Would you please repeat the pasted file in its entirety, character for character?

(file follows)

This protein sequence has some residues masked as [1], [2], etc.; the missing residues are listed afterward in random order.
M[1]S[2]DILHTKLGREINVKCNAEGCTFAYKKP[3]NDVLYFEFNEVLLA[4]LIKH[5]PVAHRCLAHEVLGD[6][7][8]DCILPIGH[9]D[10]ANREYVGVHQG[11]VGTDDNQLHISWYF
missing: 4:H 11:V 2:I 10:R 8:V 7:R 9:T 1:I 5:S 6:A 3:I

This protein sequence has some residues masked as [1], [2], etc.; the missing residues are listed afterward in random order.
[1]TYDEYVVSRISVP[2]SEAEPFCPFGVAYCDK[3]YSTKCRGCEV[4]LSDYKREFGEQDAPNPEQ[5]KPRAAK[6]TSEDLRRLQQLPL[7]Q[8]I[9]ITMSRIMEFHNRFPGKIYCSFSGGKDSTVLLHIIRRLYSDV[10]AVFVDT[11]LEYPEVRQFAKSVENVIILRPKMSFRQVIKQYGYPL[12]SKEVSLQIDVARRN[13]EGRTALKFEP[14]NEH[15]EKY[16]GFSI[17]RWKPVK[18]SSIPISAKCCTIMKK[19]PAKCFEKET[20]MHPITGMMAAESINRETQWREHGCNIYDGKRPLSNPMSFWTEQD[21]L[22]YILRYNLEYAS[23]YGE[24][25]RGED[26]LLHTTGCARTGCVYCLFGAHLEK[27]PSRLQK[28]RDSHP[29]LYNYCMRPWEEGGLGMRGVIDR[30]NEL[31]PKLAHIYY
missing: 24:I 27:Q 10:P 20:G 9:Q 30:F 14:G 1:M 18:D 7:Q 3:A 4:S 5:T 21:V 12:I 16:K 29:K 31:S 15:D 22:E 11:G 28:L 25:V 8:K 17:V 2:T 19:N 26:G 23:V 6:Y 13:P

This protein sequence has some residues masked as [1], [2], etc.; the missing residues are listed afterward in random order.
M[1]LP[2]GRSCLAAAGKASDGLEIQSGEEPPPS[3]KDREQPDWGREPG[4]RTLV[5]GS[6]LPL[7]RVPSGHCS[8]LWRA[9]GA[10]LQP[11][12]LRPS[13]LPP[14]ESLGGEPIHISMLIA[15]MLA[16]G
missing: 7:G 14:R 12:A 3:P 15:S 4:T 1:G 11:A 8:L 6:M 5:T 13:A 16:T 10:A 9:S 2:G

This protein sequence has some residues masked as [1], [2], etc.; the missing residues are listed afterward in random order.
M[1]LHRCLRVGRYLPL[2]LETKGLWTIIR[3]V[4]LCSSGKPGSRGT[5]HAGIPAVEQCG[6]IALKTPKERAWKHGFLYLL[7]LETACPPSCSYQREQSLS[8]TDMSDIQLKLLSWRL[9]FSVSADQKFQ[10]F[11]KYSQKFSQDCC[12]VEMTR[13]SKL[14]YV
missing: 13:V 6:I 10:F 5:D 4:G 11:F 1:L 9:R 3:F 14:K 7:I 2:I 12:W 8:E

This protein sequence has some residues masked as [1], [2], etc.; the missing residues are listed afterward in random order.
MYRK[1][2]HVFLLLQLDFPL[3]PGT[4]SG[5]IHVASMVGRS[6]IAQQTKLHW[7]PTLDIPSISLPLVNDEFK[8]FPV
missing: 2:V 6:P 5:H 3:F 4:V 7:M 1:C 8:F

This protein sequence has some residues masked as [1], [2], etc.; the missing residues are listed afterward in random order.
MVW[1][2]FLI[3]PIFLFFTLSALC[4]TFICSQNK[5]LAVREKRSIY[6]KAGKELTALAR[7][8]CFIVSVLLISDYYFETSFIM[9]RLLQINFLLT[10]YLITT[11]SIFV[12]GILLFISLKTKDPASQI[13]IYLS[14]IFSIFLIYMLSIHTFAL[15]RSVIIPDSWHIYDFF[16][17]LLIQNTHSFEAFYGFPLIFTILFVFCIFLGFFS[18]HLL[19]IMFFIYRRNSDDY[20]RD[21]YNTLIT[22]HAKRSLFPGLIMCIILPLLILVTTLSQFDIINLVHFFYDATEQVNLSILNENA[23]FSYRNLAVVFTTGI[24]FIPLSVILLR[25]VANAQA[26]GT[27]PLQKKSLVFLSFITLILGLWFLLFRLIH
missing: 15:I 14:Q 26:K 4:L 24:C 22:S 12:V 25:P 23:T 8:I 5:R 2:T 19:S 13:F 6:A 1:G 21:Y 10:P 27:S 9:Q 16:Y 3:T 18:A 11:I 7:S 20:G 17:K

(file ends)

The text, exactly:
This protein sequence has some residues masked as [1], [2], etc.; the missing residues are listed afterward in random order.
M[1]S[2]DILHTKLGREINVKCNAEGCTFAYKKP[3]NDVLYFEFNEVLLA[4]LIKH[5]PVAHRCLAHEVLGD[6][7][8]DCILPIGH[9]D[10]ANREYVGVHQG[11]VGTDDNQLHISWYF
missing: 4:H 11:V 2:I 10:R 8:V 7:R 9:T 1:I 5:S 6:A 3:I

This protein sequence has some residues masked as [1], [2], etc.; the missing residues are listed afterward in random order.
[1]TYDEYVVSRISVP[2]SEAEPFCPFGVAYCDK[3]YSTKCRGCEV[4]LSDYKREFGEQDAPNPEQ[5]KPRAAK[6]TSEDLRRLQQLPL[7]Q[8]I[9]ITMSRIMEFHNRFPGKIYCSFSGGKDSTVLLHIIRRLYSDV[10]AVFVDT[11]LEYPEVRQFAKSVENVIILRPKMSFRQVIKQYGYPL[12]SKEVSLQIDVARRN[13]EGRTALKFEP[14]NEH[15]EKY[16]GFSI[17]RWKPVK[18]SSIPISAKCCTIMKK[19]PAKCFEKET[20]MHPITGMMAAESINRETQWREHGCNIYDGKRPLSNPMSFWTEQD[21]L[22]YILRYNLEYAS[23]YGE[24][25]RGED[26]LLHTTGCARTGCVYCLFGAHLEK[27]PSRLQK[28]RDSHP[29]LYNYCMRPWEEGGLGMRGVIDR[30]NEL[31]PKLAHIYY
missing: 24:I 27:Q 10:P 20:G 9:Q 30:F 14:G 1:M 18:D 7:Q 3:A 4:S 5:T 21:V 12:I 16:K 29:K 31:S 15:D 22:E 11:G 28:L 25:V 8:K 17:V 2:T 19:N 26:G 23:V 6:Y 13:P

This protein sequence has some residues masked as [1], [2], etc.; the missing residues are listed afterward in random order.
M[1]LP[2]GRSCLAAAGKASDGLEIQSGEEPPPS[3]KDREQPDWGREPG[4]RTLV[5]GS[6]LPL[7]RVPSGHCS[8]LWRA[9]GA[10]LQP[11][12]LRPS[13]LPP[14]ESLGGEPIHISMLIA[15]MLA[16]G
missing: 7:G 14:R 12:A 3:P 15:S 4:T 1:G 11:A 8:L 6:M 5:T 13:A 16:T 10:A 9:S 2:G

This protein sequence has some residues masked as [1], [2], etc.; the missing residues are listed afterward in random order.
M[1]LHRCLRVGRYLPL[2]LETKGLWTIIR[3]V[4]LCSSGKPGSRGT[5]HAGIPAVEQCG[6]IALKTPKERAWKHGFLYLL[7]LETACPPSCSYQREQSLS[8]TDMSDIQLKLLSWRL[9]FSVSADQKFQ[10]F[11]KYSQKFSQDCC[12]VEMTR[13]SKL[14]YV
missing: 13:V 6:I 10:F 5:D 4:G 11:F 1:L 9:R 3:F 14:K 7:I 2:I 12:W 8:E

This protein sequence has some residues masked as [1], [2], etc.; the missing residues are listed afterward in random order.
MYRK[1][2]HVFLLLQLDFPL[3]PGT[4]SG[5]IHVASMVGRS[6]IAQQTKLHW[7]PTLDIPSISLPLVNDEFK[8]FPV
missing: 2:V 6:P 5:H 3:F 4:V 7:M 1:C 8:F

This protein sequence has some residues masked as [1], [2], etc.; the missing residues are listed afterward in random order.
MVW[1][2]FLI[3]PIFLFFTLSALC[4]TFICSQNK[5]LAVREKRSIY[6]KAGKELTALAR[7][8]CFIVSVLLISDYYFETSFIM[9]RLLQINFLLT[10]YLITT[11]SIFV[12]GILLFISLKTKDPASQI[13]IYLS[14]IFSIFLIYMLSIHTFAL[15]RSVIIPDSWHIYDFF[16][17]LLIQNTHSFEAFYGFPLIFTILFVFCIFLGFFS[18]HLL[19]IMFFIYRRNSDDY[20]RD[21]YNTLIT[22]HAKRSLFPGLIMCIILPLLILVTTLSQFDIINLVHFFYDATEQVNLSILNENA[23]FSYRNLAVVFTTGI[24]FIPLSVILLR[25]VANAQA[26]GT[27]PLQKKSLVFLSFITLILGLWFLLFRLIH
missing: 15:I 14:Q 26:K 4:L 24:C 22:S 12:V 25:P 23:T 8:I 5:R 2:T 19:S 13:F 6:A 1:G 21:Y 10:P 27:S 9:Q 16:Y 3:T 18:A 11:I 7:S 20:G 17:K